This week, the ECB announced another revamp to the county fixture list, one that has been surveyed and workshopped and heralded with a press release that went out a couple of hours after the one that announced Kevin Pietersen's return. Guess which story made the papers...

The thinking was interesting: T20 games to move to a Friday night, the bulk of Championship games to begin on a Sunday, the 40-over game to be dropped and replaced by a 50-over competition. They were reactionary measures, though. Perhaps it is time for the old girl to lead once more, to do something really revolutionary, to set an agenda.

The first limited overs game I saw live was one of the most famous, the Prudential World Cup Final 1979 at Lord's, ODI number 74, England versus West Indies. King Viv 138 not out, Joel Garner 5-38 and, as anyone who was there will tell you, Collis King's matchwinning 86 from 66 deliveries when the West Indies were rocking a bit. West Indies made 286-9 from their 60 overs. To little kid sitting in the top of the Compton Stand, that total seemed vast, unassailable, futuristic, and so it proved.

It's hard to describe how different the one-day game was then. The teams played in whites. They selected pretty much their Test XIs. England, for example, opened with Brearley and Boycott, and no-one found that odd or thought that they should change. Richards' century felt like a hurricane, but he faced 157 balls in all. The fielding had no relay throws, no boundary riders, no dives, yet England had Gower and Randall, the Windies Lloyd and Richards, the best of their era. Joel Garner's yorkers were considered not just unhittable but unplayable.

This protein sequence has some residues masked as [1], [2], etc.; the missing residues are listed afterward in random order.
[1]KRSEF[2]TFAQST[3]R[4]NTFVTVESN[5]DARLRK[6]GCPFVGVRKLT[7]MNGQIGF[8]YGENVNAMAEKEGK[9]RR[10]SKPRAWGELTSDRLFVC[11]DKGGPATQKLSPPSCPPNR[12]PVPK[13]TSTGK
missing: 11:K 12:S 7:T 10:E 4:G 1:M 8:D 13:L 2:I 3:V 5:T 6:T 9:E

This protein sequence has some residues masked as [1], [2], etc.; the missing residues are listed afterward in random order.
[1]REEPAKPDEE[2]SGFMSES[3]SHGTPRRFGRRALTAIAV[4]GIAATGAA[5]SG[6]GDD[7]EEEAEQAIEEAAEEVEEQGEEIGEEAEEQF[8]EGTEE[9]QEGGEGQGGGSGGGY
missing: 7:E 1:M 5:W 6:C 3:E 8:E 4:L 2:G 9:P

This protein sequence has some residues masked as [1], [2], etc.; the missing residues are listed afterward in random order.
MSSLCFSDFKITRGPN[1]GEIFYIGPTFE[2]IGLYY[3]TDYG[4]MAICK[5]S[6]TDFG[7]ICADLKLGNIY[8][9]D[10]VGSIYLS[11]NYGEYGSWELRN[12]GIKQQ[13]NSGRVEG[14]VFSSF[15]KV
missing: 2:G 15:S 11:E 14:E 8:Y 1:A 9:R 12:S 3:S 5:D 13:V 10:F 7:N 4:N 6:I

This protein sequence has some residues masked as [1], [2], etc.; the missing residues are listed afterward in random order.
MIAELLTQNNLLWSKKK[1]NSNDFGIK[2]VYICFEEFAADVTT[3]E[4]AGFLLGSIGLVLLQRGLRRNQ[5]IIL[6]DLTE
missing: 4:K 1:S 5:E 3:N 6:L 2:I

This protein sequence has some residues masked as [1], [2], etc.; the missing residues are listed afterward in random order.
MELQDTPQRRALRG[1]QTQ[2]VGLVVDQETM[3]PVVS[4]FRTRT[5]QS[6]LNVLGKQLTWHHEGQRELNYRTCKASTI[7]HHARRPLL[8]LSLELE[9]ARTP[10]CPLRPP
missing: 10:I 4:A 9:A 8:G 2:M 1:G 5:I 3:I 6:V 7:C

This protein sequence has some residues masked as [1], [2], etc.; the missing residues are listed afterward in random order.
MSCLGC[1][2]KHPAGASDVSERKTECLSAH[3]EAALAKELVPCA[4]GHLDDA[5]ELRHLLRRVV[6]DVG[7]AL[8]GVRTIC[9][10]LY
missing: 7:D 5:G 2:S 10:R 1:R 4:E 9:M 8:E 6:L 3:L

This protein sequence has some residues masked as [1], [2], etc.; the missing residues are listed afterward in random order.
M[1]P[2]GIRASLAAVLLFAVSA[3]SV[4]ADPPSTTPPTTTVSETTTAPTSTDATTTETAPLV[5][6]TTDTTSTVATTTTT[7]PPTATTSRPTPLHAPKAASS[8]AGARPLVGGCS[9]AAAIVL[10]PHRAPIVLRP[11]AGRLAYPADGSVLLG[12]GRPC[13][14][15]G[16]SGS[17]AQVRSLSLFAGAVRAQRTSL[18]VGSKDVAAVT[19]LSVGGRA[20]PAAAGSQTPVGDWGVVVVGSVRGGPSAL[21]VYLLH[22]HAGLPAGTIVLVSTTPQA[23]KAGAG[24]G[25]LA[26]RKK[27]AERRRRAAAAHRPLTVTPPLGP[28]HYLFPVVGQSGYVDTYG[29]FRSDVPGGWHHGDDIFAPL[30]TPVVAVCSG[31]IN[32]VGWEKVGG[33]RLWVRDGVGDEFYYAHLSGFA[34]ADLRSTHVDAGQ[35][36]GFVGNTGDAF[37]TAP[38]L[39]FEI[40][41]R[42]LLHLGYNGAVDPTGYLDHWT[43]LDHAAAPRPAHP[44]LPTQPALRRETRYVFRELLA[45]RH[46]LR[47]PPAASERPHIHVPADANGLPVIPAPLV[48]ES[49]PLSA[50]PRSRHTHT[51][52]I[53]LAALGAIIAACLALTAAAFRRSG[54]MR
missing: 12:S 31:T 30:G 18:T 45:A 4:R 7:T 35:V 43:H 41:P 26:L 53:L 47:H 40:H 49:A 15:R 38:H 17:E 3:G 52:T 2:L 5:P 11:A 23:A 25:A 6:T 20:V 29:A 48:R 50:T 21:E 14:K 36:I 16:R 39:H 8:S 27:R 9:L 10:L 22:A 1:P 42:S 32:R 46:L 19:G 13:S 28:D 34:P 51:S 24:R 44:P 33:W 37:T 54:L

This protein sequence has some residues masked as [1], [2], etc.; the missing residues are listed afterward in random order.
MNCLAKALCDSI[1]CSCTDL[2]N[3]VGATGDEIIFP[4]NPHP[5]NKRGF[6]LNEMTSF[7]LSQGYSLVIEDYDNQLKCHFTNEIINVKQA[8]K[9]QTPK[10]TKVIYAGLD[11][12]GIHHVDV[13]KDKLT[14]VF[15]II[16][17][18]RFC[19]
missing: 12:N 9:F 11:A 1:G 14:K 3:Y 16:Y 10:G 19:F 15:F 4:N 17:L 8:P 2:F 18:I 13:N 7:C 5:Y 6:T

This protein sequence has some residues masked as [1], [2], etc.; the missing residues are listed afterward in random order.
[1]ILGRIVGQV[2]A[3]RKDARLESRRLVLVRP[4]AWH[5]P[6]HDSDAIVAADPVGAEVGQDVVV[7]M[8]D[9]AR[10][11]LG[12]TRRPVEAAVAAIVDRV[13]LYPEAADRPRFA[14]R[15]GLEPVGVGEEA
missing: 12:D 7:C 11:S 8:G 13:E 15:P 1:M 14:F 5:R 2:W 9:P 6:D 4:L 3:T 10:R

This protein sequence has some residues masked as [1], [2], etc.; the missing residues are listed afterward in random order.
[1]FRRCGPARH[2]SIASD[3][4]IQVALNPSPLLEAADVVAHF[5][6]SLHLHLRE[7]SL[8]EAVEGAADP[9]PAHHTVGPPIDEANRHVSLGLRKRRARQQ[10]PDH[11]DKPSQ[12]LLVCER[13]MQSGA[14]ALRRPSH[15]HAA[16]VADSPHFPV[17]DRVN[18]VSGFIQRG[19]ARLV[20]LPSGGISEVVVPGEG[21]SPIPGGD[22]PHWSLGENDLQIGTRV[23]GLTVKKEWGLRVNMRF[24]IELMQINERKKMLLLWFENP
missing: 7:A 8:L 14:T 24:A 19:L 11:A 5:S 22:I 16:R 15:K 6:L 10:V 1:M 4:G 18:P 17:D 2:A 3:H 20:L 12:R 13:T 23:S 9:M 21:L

Since that day, there have been another 2,929 ODIs, and we are all played out. There is nothing about them that we do not know, technically, statistically, emotionally. The format is exhausted, and there is nothing left to discover. Had they ended with MS Dhoni's on drive screaming into the Mumbai night to make India World Champions, it would have been the perfect fin de siecle moment; there really was nothing more to say, nothing more to see, nothing more to be done.

The point is, all things change. For all of the tweaks and twiddles with Powerplays and fielding regulations, it's evident that the great and predictable hole in the middle of every innings cannot be filled. Not even the rippling power of transferred T20 skills has moved that period on - or even, curiously, overall scores, which still seem to have 300 as a benchmark. The players, as several have admitted, are bored by its formula and its ubiquity. No-one sells himself as a 50 over specialist.

The only truly compelling reasons for its continued existence are commercial. As a format for filling TV hours and selling adverts it is hard to beat, yet it will be beaten, and probably soon, by a combination of franchise leagues and shifting calendars and changing priorities. T20, as a vehicle for raising money, is a more urgent proposition for investors: nothing exceeds like excess, and newness.